Otherwise, what's interesting on this slide. So you can see there's some costs that went up for the games that have not yet been released. The net value of the portfolio went up quite a bit. And again, this reflects the shift of the strategy of the company towards developing owned games and achieving high-quality in our owned games and higher success level there. We're quite successful with that. The revenue from owned games is growing strongly year-over-year. It's actually growing faster than revenue from licensed games. And it requires substantial investment in creating these talented teams and bonding the games that we want to build and publish, right?

Next slide, cash and cash flow. So 2 big items this quarter were the continued payments for The Secret Society. This is all within the limits that we have indicated in the press release, it's just that the payments are being made over time. So this SEK 4.5 million was a part of the payment that was made in the first quarter. And then there was a payment of SEK 10.5 million for Japanese VAT. That was accrued for a very long previous period of time. We don't expect to have this kind of payments in the future. They're going to be handled month-to-month. But that was a cash outflow that happened this quarter. So we have -- total cash flow for the quarter was 6.2 million, but you can see that these 2 items, basically, SEK 16 million more were onetime payments and onetime one-off items. So the underlying cash flow was pretty healthy and good. There were also some expenses connected -- well, not expenses, but cash inflows and outflows, where I think the net result was neutral or a little bit towards the outflow connect -- that was connected to the exercise of the employee warrant program, the first one that was in the money during the exercise period this year. So we received some funds, and we also purchased some of the warrants.

Yes, but otherwise, cash flow, stable, healthy, reasonable and always good here.

All right. That is it for today. And with that, let's move on to the questions and answers. First question, if you have any and thank you for listening.


Questions and Answers


Operator [1]


(Operator Instructions) And as there are no questions registered, I now hand back to you, speakers.


Vladislav Suglobov, G5 Entertainment AB (publ) - Co-Founder, CEO & Director [2]


Hello. I think we have questions in e-mail. Can I go over these? I have them in front of me, so I can just read them and then give answers.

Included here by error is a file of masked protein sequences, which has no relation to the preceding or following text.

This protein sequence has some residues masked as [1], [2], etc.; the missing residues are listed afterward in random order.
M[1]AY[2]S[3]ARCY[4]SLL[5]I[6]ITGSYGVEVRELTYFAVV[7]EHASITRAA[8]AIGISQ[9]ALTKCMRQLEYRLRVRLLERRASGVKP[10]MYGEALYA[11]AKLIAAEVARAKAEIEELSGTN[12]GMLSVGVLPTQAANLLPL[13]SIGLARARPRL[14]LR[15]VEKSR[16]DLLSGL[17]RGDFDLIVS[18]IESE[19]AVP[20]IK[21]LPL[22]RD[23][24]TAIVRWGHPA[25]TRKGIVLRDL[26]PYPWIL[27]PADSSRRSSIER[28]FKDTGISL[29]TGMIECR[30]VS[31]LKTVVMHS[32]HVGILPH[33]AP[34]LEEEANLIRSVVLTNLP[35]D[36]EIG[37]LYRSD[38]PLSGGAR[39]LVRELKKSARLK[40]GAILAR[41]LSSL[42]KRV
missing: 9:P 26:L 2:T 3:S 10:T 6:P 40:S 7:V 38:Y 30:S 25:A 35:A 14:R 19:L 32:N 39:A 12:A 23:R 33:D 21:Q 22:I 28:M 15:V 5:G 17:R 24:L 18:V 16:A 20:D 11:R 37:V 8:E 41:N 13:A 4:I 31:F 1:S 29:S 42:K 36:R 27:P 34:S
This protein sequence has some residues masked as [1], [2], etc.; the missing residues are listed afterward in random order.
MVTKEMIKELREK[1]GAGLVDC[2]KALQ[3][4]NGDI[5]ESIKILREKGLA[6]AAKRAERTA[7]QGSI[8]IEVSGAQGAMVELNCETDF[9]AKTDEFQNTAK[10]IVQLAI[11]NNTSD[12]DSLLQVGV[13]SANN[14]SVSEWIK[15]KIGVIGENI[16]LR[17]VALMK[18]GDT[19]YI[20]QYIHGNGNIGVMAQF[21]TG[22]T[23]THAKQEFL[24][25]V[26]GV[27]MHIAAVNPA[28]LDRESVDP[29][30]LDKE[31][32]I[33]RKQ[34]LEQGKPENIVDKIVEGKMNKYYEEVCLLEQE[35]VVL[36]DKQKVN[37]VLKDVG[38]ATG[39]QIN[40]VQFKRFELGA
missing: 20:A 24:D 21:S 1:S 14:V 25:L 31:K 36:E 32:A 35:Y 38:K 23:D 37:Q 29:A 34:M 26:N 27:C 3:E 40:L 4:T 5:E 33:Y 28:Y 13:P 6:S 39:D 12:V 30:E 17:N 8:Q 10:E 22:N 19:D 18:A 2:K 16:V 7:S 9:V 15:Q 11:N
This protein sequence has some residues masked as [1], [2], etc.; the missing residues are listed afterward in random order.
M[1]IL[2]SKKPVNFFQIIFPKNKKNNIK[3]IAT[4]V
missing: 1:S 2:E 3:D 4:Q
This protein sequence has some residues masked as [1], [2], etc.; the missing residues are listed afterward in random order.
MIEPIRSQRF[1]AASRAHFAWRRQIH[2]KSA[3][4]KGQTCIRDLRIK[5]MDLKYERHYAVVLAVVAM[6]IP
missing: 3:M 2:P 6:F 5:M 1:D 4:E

Operator [3]


Please go ahead.


Vladislav Suglobov, G5 Entertainment AB (publ) - Co-Founder, CEO & Director [4]


All right. So 2 questions. First one, for Hidden City and Pirates & Pearls, what is the ratio for bought installs against organic installs?

Well, we unfortunately do not report these numbers, and we don't break it down. But for most of our games, the actual number of installs that are bought is -- it's usually not very substantial. So the organic uplift and also installs that we attract through cross-selling, they usually are the biggest part. And that is the ability to cross-sell between games is very valuable in that sense. And also the ability to make a game visible in the application store, that brings a lot of organic traffic as well. So I would say -- what I can say is that it's quite healthy. And for Hidden City and Pirates & Pearls, these are very healthy numbers, that's all I can say.

Second question for Hidden City in Japan around each turn of the month, the revenue dropped substantially according to App Store revenue rankings. And then more or less cyclic revenue peaks within the month. There seem to be other cyclic revenue patterns for other countries as well. What is the reason for some of these cyclic revenue patterns?

Well, I really don't know. I can -- I don't really track our chart positions for our games that close. But we do have some fluctuations in the revenue that usually has to do with what we call live box, and that means live events and things that we do within the games like time-limited and onetime things that make playing the game more interesting. An example of that would be a Christmas event in the game, for example, that is only available for a month. Obviously, it's Christmas. And once the Christmas is over, the event is over too. And usually, this type of events attract a lot -- very strong interest and a lot of participants. And within this event, there may be certain cycles that make people spend on certain days more than on the other days. And that's just part of our efforts to sustain interest in the game and create some sort of real-time feeling to it, that you are not only just playing the game at your own pace, but there are things that happen within the game in real time. And if you miss out today, you might not be able to get the same benefit tomorrow. So this is probably the reason for the fluctuations in the revenue. And so it can affect daily chart positions. That's why I try not to look at daily chart positions, frankly. Yes, so that's the answer.

I don't have any more questions in e-mail. So if we don't have any more questions on the phone line, thank you very much for listening, and have a great day.